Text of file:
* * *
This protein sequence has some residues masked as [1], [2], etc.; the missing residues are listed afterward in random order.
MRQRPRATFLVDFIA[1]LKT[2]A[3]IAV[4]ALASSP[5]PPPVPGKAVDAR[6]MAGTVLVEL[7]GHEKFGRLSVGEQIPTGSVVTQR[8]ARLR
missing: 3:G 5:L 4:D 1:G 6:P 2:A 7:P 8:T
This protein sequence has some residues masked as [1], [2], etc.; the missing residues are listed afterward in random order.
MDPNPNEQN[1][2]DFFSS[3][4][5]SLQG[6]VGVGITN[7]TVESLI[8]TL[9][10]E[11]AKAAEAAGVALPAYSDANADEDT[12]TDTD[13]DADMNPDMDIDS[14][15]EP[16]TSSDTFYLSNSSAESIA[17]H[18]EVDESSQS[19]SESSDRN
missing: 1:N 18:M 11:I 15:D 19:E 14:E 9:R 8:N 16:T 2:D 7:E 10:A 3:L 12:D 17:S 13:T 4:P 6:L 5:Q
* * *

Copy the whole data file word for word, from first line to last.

This protein sequence has some residues masked as [1], [2], etc.; the missing residues are listed afterward in random order.
MRQRPRATFLVDFIA[1]LKT[2]A[3]IAV[4]ALASSP[5]PPPVPGKAVDAR[6]MAGTVLVEL[7]GHEKFGRLSVGEQIPTGSVVTQR[8]ARLR
missing: 3:G 5:L 4:D 1:G 6:P 2:A 7:P 8:T
This protein sequence has some residues masked as [1], [2], etc.; the missing residues are listed afterward in random order.
MDPNPNEQN[1][2]DFFSS[3][4][5]SLQG[6]VGVGITN[7]TVESLI[8]TL[9][10]E[11]AKAAEAAGVALPAYSDANADEDT[12]TDTD[13]DADMNPDMDIDS[14][15]EP[16]TSSDTFYLSNSSAESIA[17]H[18]EVDESSQS[19]SESSDRN
missing: 1:N 18:M 11:I 15:D 19:E 14:E 9:R 8:N 16:T 2:D 7:E 10:A 3:L 12:D 17:S 13:T 4:P 6:L 5:Q